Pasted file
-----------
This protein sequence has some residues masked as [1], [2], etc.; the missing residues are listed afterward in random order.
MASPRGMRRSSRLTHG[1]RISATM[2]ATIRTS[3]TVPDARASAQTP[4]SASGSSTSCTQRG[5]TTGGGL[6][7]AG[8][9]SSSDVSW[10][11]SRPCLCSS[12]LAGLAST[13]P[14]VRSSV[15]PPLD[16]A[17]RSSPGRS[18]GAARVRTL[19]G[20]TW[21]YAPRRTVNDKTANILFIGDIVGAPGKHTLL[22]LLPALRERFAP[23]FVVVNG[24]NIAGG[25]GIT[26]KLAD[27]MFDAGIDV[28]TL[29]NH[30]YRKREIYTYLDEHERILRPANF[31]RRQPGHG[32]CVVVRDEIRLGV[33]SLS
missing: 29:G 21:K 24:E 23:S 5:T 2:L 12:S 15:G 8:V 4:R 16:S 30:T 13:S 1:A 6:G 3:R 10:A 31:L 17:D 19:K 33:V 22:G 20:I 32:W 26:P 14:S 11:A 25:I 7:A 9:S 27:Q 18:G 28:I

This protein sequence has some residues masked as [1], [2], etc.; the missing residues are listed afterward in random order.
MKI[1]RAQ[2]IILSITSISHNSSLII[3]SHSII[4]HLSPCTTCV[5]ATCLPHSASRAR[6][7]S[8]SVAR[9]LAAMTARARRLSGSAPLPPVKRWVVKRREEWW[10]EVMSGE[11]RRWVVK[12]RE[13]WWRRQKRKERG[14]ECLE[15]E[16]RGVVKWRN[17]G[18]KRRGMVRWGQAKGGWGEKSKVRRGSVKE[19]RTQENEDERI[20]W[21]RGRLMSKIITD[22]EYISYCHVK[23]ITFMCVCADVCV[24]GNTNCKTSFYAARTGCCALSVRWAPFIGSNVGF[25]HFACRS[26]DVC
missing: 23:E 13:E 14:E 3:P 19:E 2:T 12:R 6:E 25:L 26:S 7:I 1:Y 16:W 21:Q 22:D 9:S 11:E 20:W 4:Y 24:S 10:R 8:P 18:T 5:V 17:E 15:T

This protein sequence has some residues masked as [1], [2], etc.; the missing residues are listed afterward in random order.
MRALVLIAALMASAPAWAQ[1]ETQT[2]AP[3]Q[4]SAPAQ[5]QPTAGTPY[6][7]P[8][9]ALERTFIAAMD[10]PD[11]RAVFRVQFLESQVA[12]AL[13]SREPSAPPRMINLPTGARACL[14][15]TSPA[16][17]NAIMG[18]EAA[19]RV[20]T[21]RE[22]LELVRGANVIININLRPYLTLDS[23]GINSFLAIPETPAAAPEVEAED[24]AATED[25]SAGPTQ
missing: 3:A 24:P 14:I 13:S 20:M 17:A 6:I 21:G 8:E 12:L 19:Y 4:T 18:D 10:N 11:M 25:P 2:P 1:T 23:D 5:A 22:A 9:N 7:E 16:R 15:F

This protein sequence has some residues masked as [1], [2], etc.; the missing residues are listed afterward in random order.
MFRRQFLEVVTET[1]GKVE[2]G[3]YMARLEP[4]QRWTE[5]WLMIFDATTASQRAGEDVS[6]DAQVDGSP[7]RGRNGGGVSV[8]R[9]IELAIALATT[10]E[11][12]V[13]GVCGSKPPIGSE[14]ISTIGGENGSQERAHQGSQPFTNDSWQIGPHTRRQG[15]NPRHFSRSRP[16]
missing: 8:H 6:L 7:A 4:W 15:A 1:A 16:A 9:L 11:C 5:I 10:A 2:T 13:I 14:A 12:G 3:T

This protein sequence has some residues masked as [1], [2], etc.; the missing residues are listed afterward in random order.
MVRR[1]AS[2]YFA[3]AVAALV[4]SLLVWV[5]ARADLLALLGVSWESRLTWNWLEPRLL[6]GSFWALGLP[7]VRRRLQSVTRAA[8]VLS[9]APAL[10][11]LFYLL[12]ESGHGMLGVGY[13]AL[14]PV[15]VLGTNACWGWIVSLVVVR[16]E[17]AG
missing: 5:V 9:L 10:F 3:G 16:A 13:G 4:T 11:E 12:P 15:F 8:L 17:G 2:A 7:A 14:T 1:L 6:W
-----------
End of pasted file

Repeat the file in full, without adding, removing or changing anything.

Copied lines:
This protein sequence has some residues masked as [1], [2], etc.; the missing residues are listed afterward in random order.
MASPRGMRRSSRLTHG[1]RISATM[2]ATIRTS[3]TVPDARASAQTP[4]SASGSSTSCTQRG[5]TTGGGL[6][7]AG[8][9]SSSDVSW[10][11]SRPCLCSS[12]LAGLAST[13]P[14]VRSSV[15]PPLD[16]A[17]RSSPGRS[18]GAARVRTL[19]G[20]TW[21]YAPRRTVNDKTANILFIGDIVGAPGKHTLL[22]LLPALRERFAP[23]FVVVNG[24]NIAGG[25]GIT[26]KLAD[27]MFDAGIDV[28]TL[29]NH[30]YRKREIYTYLDEHERILRPANF[31]RRQPGHG[32]CVVVRDEIRLGV[33]SLS
missing: 29:G 21:K 24:E 23:S 5:T 2:L 12:S 15:G 8:V 4:R 16:S 30:T 13:S 1:A 6:G 3:R 10:A 31:L 17:D 19:K 33:V 22:G 20:I 32:W 26:P 14:S 11:A 25:I 7:A 9:S 27:Q 18:G 28:I

This protein sequence has some residues masked as [1], [2], etc.; the missing residues are listed afterward in random order.
MKI[1]RAQ[2]IILSITSISHNSSLII[3]SHSII[4]HLSPCTTCV[5]ATCLPHSASRAR[6][7]S[8]SVAR[9]LAAMTARARRLSGSAPLPPVKRWVVKRREEWW[10]EVMSGE[11]RRWVVK[12]RE[13]WWRRQKRKERG[14]ECLE[15]E[16]RGVVKWRN[17]G[18]KRRGMVRWGQAKGGWGEKSKVRRGSVKE[19]RTQENEDERI[20]W[21]RGRLMSKIITD[22]EYISYCHVK[23]ITFMCVCADVCV[24]GNTNCKTSFYAARTGCCALSVRWAPFIGSNVGF[25]HFACRS[26]DVC
missing: 23:E 13:E 14:E 3:P 19:E 2:T 12:R 6:E 25:L 26:S 7:I 1:Y 16:W 21:Q 22:D 9:S 11:E 20:W 4:Y 24:S 10:R 8:P 18:T 5:V 17:E 15:T

This protein sequence has some residues masked as [1], [2], etc.; the missing residues are listed afterward in random order.
MRALVLIAALMASAPAWAQ[1]ETQT[2]AP[3]Q[4]SAPAQ[5]QPTAGTPY[6][7]P[8][9]ALERTFIAAMD[10]PD[11]RAVFRVQFLESQVA[12]AL[13]SREPSAPPRMINLPTGARACL[14][15]TSPA[16][17]NAIMG[18]EAA[19]RV[20]T[21]RE[22]LELVRGANVIININLRPYLTLDS[23]GINSFLAIPETPAAAPEVEAED[24]AATED[25]SAGPTQ
missing: 3:A 24:P 14:I 13:S 20:M 17:A 6:I 21:G 8:E 12:L 19:Y 4:T 18:D 10:N 11:M 25:P 2:P 1:T 23:D 5:A 22:A 9:N 7:E 16:R 15:F

This protein sequence has some residues masked as [1], [2], etc.; the missing residues are listed afterward in random order.
MFRRQFLEVVTET[1]GKVE[2]G[3]YMARLEP[4]QRWTE[5]WLMIFDATTASQRAGEDVS[6]DAQVDGSP[7]RGRNGGGVSV[8]R[9]IELAIALATT[10]E[11][12]V[13]GVCGSKPPIGSE[14]ISTIGGENGSQERAHQGSQPFTNDSWQIGPHTRRQG[15]NPRHFSRSRP[16]
missing: 8:H 6:L 7:A 4:W 15:A 1:A 16:A 9:L 11:C 5:I 10:A 2:T 13:I 14:A 12:G 3:T

This protein sequence has some residues masked as [1], [2], etc.; the missing residues are listed afterward in random order.
MVRR[1]AS[2]YFA[3]AVAALV[4]SLLVWV[5]ARADLLALLGVSWESRLTWNWLEPRLL[6]GSFWALGLP[7]VRRRLQSVTRAA[8]VLS[9]APAL[10][11]LFYLL[12]ESGHGMLGVGY[13]AL[14]PV[15]VLGTNACWGWIVSLVVVR[16]E[17]AG
missing: 5:V 9:L 10:F 3:G 16:A 13:G 4:T 11:E 12:P 15:F 8:L 17:G 2:A 7:A 14:T 1:L 6:W